As we probe into the nature of evil elsewhere in this issue of the Flyer, it seems appropriate to ask how we are doing in the current War Against the Evildoers.
Tempting as it is to venture a little irony at the repetitious use of the term "evildoers" by President Bush, the fact remains: If the international cabal that inflicted the horrific events of September 11th on America and on the world is not evil, then the term has no useful meaning.
No other term begins to describe the actions of the criminal elite of the Taliban, those moral monsters now on the run in Afghanistan, who beat women on the street for not covering themselves or for speaking out of turn or for laughing out loud. And who have shot women in the head in public arenas for doing scarcely more than that.
Likewise, it's hard to think of another adjective to apply to the likes of Osama bin Laden, the Saudi playboy turned predator who seems to have clearly been the financier and mastermind behind the plotted murder of innocent thousands at the World Trade Center and the Pentagon.
As of this writing, the news from Afghanistan is good: Bin Laden is reputedly confined to a diminishing area of mountainous country south of Kandahar and is constantly on the run. His Al Qaeda organization is in disarray, the Taliban are fighting among themselves, and Afghani citizens are organizing search parties in efforts to secure the $25 million reward offered by the U.S. government for bin Laden's capture or death.
Let others quibble about the viability of the word "terrorists" or worry aloud about America's policy misdeeds which may have contributed to the current state of affairs. Our policies have been and will continue to be imperfect. But our policies, flawed as some may have been, were carried out for political and economic reasons, not for the purpose of intentionally killing thousands of innocent, unsuspecting noncombatants. We know evil when we see it. And it's not a matter of ethnocentrism. We recognized evil 60 years ago in Germany, a nation that was culturally akin to our own, and we did what we had to to get rid of it.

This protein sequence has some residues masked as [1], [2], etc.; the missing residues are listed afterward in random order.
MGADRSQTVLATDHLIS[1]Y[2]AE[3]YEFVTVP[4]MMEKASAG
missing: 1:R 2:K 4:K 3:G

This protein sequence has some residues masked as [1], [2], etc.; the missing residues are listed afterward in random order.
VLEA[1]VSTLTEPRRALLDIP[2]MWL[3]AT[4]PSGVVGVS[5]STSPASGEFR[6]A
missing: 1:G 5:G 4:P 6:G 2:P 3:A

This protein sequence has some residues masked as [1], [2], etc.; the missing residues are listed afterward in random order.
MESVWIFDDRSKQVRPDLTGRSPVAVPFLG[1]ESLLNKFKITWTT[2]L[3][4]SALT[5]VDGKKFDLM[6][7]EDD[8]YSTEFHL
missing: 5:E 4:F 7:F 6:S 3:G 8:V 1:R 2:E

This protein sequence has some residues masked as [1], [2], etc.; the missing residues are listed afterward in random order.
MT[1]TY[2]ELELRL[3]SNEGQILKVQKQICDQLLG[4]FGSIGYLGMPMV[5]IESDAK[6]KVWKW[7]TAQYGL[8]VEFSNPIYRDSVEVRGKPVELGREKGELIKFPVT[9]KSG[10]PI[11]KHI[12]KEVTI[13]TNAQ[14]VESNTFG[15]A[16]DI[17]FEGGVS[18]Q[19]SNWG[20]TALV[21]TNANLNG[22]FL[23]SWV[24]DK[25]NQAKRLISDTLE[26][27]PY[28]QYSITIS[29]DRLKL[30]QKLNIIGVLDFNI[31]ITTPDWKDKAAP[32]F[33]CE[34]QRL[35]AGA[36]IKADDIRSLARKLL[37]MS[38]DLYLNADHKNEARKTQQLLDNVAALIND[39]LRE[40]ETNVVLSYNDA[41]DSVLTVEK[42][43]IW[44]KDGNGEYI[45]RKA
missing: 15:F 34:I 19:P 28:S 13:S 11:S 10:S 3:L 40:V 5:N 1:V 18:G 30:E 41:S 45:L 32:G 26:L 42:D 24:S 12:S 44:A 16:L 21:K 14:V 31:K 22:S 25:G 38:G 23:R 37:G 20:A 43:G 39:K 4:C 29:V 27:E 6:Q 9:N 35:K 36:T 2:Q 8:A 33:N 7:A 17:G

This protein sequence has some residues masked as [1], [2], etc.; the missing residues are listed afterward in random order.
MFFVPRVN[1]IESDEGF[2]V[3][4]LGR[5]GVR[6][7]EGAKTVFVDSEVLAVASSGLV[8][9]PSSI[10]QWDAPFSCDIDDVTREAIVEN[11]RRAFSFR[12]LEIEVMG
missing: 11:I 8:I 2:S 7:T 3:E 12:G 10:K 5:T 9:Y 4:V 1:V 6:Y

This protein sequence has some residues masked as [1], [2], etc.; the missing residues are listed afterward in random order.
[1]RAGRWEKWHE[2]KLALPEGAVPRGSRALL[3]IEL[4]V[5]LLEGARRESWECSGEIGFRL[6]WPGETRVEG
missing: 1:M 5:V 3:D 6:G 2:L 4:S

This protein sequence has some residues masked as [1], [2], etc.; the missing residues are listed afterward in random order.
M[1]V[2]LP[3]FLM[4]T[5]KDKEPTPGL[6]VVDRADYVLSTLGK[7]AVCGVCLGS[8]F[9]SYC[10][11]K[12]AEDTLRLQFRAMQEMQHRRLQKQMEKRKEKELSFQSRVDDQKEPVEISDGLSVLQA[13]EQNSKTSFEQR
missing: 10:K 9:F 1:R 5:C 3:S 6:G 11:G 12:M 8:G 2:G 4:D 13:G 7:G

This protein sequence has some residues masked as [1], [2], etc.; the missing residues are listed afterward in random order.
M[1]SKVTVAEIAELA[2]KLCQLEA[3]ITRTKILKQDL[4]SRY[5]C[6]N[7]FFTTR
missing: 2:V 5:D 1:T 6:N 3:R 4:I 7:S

In other words, as overused as the phrase may be, the president is justified in using the word "evil" to describe the actions of our enemies. As a people we do not have to embody the principle of Good to make war against Evil. There is nothing black and white about the present struggle. If we prevail, we will not become perfect creatures. But, imperfect as we are, we are nevertheless entitled to carry on the battle against the zealots whose sense of mission is best characterized by their pledge to see to our ultimate destruction.